A couple of months ago I got a question from a guy named Sean on my FB page and a bunch of people chimed in with “yeah, what Sean said” so here’s Sean’s question and my best shot at a response. Remember this is just the way I do things and we all do things for different reasons with different skill sets. Still my response might be helpful to some. Here’s what Sean asked:
What are your thoughts on being demanding/critical of your own work while also picking the images you love best? I assume the ones that move you personally are what you want to share with others. Sometimes I have a competent image (exposure, focus, composition “rules”, etc.) that I don’t love but others do, and sometimes the images I’m most excited about fall flat when others view them. How do you employ your emotions when editing to help find moving images without being blinded by personal preference?
So, Sean, there’s a short answer to this and a long answer. The short answer is: I don’t. On some level I am always blinded by personal preference, though I prefer to think of it as being guided by those preferences and tastes, but ultimately it comes down to this: if I made a photograph I don’t love and others go nuts over it, it’s of no value to me. None. I can not imagine what good it would do any artist in the world to have work out there towards which we are indifferent, or worse, that is also acclaimed by others. That’s a prison. So when I edit, and I edit all my projects several times because we all have bad days, we all have blind spots, I edit based on my personal preference, not trying to avoid them. End of story.
Alright, it’s not really the end of the story, and this is the longer answer: I’ve been photographing for over 30 years now and with that comes a certain level of maturity and growth, at least where my tastes are concerned (I still act like a child and make fart noises the rest of the time.) Those 30 years studying my craft and the work of other photographers have helped me understand why I love what I love, and those tastes have changed or evolved over the years. It is so important that artists and craftsmen possess the humility to learn and grow, to explore their blind spots, and to be open – even to pursue – the changing and maturation of their tastes. It’s important to get the feedback of others – often – and to be open to alternate perspectives. Not to convince you that one image is better than another, but to educate, to train your tastes, to open you to new possibilities.
Ultimately your tastes are tied to your vision; they’re part of what makes your work a reflection of you. So your tastes, or preferences, are important and at least for the way I choose to practice my craft, they are one of the most important parts of how I edit my work. Part of being an artist is making choices and owning them. That’s part of the risk that we all embrace. To not embrace that risk is to play it safe and hedge our bets and that only leads to homogeny and mediocrity.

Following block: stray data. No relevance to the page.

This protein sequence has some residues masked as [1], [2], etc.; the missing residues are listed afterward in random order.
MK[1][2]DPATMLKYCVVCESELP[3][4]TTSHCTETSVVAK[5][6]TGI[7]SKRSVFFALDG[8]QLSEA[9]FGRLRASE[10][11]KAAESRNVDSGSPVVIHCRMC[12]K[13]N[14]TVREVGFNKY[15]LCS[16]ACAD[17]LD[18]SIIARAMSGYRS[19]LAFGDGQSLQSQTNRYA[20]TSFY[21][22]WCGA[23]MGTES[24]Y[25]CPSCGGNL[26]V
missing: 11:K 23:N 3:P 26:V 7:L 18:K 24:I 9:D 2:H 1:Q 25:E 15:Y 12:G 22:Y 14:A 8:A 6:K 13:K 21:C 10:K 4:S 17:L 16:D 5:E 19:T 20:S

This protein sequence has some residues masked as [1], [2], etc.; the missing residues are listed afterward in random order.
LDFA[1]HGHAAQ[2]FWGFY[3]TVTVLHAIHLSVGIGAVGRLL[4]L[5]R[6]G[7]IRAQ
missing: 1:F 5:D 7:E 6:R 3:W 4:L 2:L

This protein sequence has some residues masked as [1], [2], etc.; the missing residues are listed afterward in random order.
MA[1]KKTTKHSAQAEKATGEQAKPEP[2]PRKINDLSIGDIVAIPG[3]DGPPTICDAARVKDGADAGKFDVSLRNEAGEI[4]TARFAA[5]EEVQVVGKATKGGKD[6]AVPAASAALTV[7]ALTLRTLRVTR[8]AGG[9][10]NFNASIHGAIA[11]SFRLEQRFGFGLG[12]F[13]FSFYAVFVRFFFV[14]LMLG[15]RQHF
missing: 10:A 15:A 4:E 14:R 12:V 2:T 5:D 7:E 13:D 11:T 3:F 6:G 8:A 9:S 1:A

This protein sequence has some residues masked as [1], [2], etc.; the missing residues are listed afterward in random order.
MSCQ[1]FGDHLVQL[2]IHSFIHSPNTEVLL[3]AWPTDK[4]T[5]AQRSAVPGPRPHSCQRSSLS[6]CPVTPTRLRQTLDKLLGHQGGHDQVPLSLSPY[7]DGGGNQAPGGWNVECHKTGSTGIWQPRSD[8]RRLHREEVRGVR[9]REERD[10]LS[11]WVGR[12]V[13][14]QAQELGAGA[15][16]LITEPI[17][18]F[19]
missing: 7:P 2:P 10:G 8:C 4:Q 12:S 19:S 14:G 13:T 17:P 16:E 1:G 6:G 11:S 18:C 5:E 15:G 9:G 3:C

However, not everyone is great at knowing what they love and what they don’t. For me it’s a very binary process, I either love it or I don’t. For others they love it all. And for others still, they hate it all. If you’re one of those you’re probably paralyzed when it comes to choosing your images and it might help you tremendously to find someone to help you. Find another photographer to look through your work and pick the images they love, but ask them to explain WHY. Why do they love this one over that one? What within the image makes them respond the way they do? And if they just shrug and say, I dunno, I just like it, it’s time to find someone else to help you with this.
Tastes and preferences can be trained and knowing why people react to one image and not another can be helpful. And on those occasions when they choose an image and you think, “wait, what? How can you choose that one and not the other one?” You’ve just uncovered your own preference. It was there all along but it was waiting for you to recognize it and have the courage to say something. I wonder how often when we say, “I don’t know which one to choose, or which one is better?” when what we really mean is “I don’t know which one others are going to think is better.” Sometimes you just have to go with your gut, but you also have to be willing to let other voices train that instinct along the way.